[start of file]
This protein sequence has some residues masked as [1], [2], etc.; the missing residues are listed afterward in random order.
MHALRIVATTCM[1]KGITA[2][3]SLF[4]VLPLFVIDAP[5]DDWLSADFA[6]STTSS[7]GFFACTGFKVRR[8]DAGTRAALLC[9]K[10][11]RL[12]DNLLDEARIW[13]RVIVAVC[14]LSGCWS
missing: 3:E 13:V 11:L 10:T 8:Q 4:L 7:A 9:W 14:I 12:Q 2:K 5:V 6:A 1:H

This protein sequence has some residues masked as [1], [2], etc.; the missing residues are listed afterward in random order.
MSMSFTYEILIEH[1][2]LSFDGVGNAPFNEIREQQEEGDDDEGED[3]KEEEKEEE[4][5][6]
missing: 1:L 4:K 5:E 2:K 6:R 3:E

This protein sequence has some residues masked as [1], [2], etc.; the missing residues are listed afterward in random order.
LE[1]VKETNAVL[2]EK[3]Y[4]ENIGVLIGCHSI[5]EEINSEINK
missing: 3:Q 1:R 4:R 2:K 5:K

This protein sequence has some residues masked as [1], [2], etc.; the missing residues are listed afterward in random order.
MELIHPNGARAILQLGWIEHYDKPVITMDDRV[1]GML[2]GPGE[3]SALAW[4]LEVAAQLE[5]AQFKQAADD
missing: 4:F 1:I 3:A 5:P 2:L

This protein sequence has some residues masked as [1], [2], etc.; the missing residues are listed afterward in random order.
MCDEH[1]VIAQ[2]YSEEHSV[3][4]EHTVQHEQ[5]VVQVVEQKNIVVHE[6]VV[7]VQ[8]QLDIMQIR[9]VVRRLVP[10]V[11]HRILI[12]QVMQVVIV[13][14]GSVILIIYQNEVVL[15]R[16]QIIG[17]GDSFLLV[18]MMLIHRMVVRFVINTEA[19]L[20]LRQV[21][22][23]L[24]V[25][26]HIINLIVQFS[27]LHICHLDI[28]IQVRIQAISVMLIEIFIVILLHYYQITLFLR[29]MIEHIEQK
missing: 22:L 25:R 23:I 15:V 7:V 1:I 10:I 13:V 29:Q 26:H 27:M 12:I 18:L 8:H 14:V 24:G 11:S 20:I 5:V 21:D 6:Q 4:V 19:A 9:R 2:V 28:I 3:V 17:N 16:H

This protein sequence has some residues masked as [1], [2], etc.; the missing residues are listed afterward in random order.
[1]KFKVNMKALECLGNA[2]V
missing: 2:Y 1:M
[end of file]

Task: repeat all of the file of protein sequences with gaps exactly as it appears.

This protein sequence has some residues masked as [1], [2], etc.; the missing residues are listed afterward in random order.
MHALRIVATTCM[1]KGITA[2][3]SLF[4]VLPLFVIDAP[5]DDWLSADFA[6]STTSS[7]GFFACTGFKVRR[8]DAGTRAALLC[9]K[10][11]RL[12]DNLLDEARIW[13]RVIVAVC[14]LSGCWS
missing: 3:E 13:V 11:L 10:T 8:Q 4:L 7:A 9:W 14:I 12:Q 2:K 5:V 6:A 1:H

This protein sequence has some residues masked as [1], [2], etc.; the missing residues are listed afterward in random order.
MSMSFTYEILIEH[1][2]LSFDGVGNAPFNEIREQQEEGDDDEGED[3]KEEEKEEE[4][5][6]
missing: 1:L 4:K 5:E 2:K 6:R 3:E

This protein sequence has some residues masked as [1], [2], etc.; the missing residues are listed afterward in random order.
LE[1]VKETNAVL[2]EK[3]Y[4]ENIGVLIGCHSI[5]EEINSEINK
missing: 3:Q 1:R 4:R 2:K 5:K

This protein sequence has some residues masked as [1], [2], etc.; the missing residues are listed afterward in random order.
MELIHPNGARAILQLGWIEHYDKPVITMDDRV[1]GML[2]GPGE[3]SALAW[4]LEVAAQLE[5]AQFKQAADD
missing: 4:F 1:I 3:A 5:P 2:L

This protein sequence has some residues masked as [1], [2], etc.; the missing residues are listed afterward in random order.
MCDEH[1]VIAQ[2]YSEEHSV[3][4]EHTVQHEQ[5]VVQVVEQKNIVVHE[6]VV[7]VQ[8]QLDIMQIR[9]VVRRLVP[10]V[11]HRILI[12]QVMQVVIV[13][14]GSVILIIYQNEVVL[15]R[16]QIIG[17]GDSFLLV[18]MMLIHRMVVRFVINTEA[19]L[20]LRQV[21][22][23]L[24]V[25][26]HIINLIVQFS[27]LHICHLDI[28]IQVRIQAISVMLIEIFIVILLHYYQITLFLR[29]MIEHIEQK
missing: 22:L 25:R 23:I 15:V 7:V 1:I 10:I 13:V 29:Q 26:H 27:M 12:I 18:L 8:H 14:V 24:G 11:S 20:I 5:V 21:D 6:Q 4:V 19:A 9:R 2:V 28:I 3:V 17:N 16:H

This protein sequence has some residues masked as [1], [2], etc.; the missing residues are listed afterward in random order.
[1]KFKVNMKALECLGNA[2]V
missing: 2:Y 1:M